Aceves experiment continues vs. Yankees

March, 13, 2011
BRADENTON, Fla. -- The worst-case scenario is that Alfredo Aceves pitches like Ramiro Mendoza, another former Yankee swingman who came to the Red Sox for big bucks ($6.5 million for two seasons) and was a big bust, returning to the Yankees after offseason shoulder surgery in 2004.

Best-case scenario is that Aceves, scheduled to start against the Yankees on Monday night in City of Palms Park, turns out to be one of the winter's biggest steals, signed for a modest amount of cash (a split contract calling for $650,000 in the big leagues, $200,000 in the minors) after the Yankees nontendered him this winter.

When the Sox were in Tampa earlier this month to face the Yankees, New York general manager Brian Cashman said concerns about Aceves's back led him to offer Aceves only a nonguaranteed minor-league contract. Aceves pitched in just 10 games last season after going 10-1 in 43 relief appearances in 2009, the Yankees unable to keep Aceves off the DL because of a bulging disk in his back.

But Aceves, a 29-year-old right-hander from Sonora, Mexico, said he knew his back was healthy again at the end of last season.

"I was ready to pitch in the playoffs,'' said Aceves, who finished last season on a rehab assignment in Triple-A, then continued to work out. "But they didn't call me up.''

Why not?

"Ask them, buddy,'' he said. "Ask them. I'm happy to be in Boston. Good team, good organization. I think we have a good opportunity to get to the playoffs and make the world championship.''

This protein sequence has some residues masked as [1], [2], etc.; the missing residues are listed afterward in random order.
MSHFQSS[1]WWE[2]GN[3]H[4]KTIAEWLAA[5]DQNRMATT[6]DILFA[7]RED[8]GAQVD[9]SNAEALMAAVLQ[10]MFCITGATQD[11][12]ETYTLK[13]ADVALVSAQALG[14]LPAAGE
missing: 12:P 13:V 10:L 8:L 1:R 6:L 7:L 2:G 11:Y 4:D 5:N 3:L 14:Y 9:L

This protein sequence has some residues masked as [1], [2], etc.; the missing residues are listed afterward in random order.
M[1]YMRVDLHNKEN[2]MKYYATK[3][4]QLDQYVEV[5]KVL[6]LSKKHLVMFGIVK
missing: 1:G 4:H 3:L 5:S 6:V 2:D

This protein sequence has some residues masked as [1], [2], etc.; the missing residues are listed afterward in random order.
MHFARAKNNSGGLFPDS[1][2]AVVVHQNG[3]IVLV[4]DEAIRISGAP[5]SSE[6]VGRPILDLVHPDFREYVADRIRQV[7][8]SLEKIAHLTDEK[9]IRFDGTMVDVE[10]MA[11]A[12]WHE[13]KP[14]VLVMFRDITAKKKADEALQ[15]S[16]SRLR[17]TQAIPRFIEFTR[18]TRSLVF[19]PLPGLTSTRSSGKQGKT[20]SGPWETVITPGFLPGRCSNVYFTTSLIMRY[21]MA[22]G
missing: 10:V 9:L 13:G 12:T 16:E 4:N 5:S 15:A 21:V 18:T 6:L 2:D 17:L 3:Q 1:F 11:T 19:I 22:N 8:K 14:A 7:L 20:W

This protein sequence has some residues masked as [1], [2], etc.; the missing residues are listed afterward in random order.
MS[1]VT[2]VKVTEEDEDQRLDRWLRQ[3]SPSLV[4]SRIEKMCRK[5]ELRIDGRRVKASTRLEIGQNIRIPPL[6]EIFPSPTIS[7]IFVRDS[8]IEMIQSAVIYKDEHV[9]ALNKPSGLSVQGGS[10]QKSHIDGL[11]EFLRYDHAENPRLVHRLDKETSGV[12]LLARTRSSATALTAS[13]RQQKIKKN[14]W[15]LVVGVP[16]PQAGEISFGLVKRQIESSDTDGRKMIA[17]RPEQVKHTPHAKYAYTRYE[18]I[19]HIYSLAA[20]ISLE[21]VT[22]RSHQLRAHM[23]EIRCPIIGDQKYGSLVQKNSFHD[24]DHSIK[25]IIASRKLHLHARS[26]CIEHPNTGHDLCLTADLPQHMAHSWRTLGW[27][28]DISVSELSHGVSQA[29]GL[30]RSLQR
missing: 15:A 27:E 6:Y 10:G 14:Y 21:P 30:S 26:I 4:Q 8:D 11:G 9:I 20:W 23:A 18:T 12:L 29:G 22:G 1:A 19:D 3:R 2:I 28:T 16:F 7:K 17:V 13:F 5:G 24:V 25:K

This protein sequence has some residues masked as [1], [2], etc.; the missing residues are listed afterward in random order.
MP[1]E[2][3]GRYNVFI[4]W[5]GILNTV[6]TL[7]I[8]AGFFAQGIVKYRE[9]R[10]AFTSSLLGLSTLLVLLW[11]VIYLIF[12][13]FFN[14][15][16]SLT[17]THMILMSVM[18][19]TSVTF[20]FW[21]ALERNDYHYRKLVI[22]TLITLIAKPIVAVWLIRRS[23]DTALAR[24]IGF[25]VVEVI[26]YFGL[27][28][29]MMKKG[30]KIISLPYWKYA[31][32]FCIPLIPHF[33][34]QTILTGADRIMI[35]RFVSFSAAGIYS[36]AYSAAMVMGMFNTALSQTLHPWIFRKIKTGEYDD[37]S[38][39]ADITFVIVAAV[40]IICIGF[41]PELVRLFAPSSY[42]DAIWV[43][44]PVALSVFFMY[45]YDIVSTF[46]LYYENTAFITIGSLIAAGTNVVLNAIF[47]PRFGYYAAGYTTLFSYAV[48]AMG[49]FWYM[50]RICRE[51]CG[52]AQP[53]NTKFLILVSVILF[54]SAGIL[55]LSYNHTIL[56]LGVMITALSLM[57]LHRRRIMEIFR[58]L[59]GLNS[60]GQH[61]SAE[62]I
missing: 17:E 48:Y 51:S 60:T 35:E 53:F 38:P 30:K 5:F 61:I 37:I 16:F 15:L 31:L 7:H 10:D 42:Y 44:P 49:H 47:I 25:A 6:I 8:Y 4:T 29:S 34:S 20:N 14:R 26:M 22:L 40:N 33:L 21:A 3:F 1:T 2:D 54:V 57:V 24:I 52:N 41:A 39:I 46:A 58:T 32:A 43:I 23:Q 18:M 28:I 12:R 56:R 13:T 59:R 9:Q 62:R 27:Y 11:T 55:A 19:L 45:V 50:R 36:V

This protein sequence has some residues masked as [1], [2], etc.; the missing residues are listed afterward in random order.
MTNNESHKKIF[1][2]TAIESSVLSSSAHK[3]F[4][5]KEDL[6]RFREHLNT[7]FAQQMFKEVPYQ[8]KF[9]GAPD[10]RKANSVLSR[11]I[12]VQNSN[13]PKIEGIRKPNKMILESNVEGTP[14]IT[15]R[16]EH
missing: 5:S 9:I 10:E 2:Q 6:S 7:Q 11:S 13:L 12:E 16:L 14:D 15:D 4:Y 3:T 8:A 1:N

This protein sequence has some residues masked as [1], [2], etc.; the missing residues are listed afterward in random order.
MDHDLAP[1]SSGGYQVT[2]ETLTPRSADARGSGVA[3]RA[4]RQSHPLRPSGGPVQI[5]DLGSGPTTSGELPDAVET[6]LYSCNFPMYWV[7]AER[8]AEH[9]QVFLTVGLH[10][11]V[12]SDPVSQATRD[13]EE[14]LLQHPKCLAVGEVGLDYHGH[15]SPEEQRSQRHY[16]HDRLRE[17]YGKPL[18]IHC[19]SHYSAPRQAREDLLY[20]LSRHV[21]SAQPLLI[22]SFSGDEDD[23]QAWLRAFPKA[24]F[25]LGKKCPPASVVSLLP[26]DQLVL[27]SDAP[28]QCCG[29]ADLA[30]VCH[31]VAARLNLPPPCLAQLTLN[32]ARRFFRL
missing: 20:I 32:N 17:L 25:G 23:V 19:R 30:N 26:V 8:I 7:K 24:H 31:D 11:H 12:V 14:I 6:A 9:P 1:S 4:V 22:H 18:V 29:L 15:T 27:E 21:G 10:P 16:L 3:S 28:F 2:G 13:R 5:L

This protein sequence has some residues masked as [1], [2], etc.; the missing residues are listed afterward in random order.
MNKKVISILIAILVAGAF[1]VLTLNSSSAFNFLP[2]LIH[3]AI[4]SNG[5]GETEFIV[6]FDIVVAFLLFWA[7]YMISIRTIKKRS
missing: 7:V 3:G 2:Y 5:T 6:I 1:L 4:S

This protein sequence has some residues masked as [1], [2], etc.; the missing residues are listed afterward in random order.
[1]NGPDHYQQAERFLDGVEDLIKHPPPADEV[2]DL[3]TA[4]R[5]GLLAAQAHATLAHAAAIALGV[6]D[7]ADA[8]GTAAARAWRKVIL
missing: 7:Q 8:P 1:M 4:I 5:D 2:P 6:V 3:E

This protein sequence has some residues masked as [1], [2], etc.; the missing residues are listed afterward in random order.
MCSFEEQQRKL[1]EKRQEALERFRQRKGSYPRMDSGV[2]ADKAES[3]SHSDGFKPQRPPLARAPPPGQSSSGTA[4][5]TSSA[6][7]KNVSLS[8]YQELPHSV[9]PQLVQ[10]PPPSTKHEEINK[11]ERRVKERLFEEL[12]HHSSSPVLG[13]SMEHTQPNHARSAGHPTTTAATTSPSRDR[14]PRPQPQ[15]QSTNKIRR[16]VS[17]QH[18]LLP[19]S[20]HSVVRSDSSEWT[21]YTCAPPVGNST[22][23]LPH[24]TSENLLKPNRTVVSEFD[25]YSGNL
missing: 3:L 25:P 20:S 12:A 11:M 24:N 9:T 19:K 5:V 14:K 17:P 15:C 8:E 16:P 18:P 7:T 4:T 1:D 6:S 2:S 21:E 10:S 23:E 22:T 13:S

Aceves' situation was complicated when he fractured his collarbone in a bicycling accident back in November. The Red Sox suspect the Yankees thought it would take him longer to recover than it did. Allard Baird, Theo Epstein's assistant, saw Aceves throw a couple of times, went to dinner with him in Miami, and recommended the Sox sign him, which they did after he threw for them again in Boston.

The Sox could use Aceves in a couple of ways. He could win a spot in the bullpen, but they may prefer to send him to Pawtucket to stretch him out as a starter, adding to their depth in that role. Felix Doubront, Tim Wakefield and Michael Bowden also could step in if one of the regular five starters is injured or falters, but Aceves gives them another intriguing option.

"I'm getting better,'' Aceves said after his last outing, in which he threw two scoreless innings against the Rays before giving up a two-run home run in the bottom of the ninth. "Things are going well. Today was a little rough, but next time.''

Now, next time has arrived.

"He's about as enthusiastic a guy as you're going to see,'' Red Sox manager Terry Francona said Sunday. "We probably caught a break because of his injury stuff. We had a chance to sign him or he would have been out there.

"We have some decisions to make. He's a big-league pitcher. We know that. He gives us a lot of flexibility. We can stick him out there as a starter, and we know he can pitch out of the bullpen, we've seen that plenty. We really like him.''

Someone suggested to Francona that Aceves sometimes seems possessed.

"That's a good word,'' he said. "Enthusiastic. Certainly full of energy.''

A little like the irrepressible Julian Tavarez, perhaps?

"No, no, no,'' Francona said. "Scratch 'possessed.'''

Gordon Edes

ESPN Staff Writer



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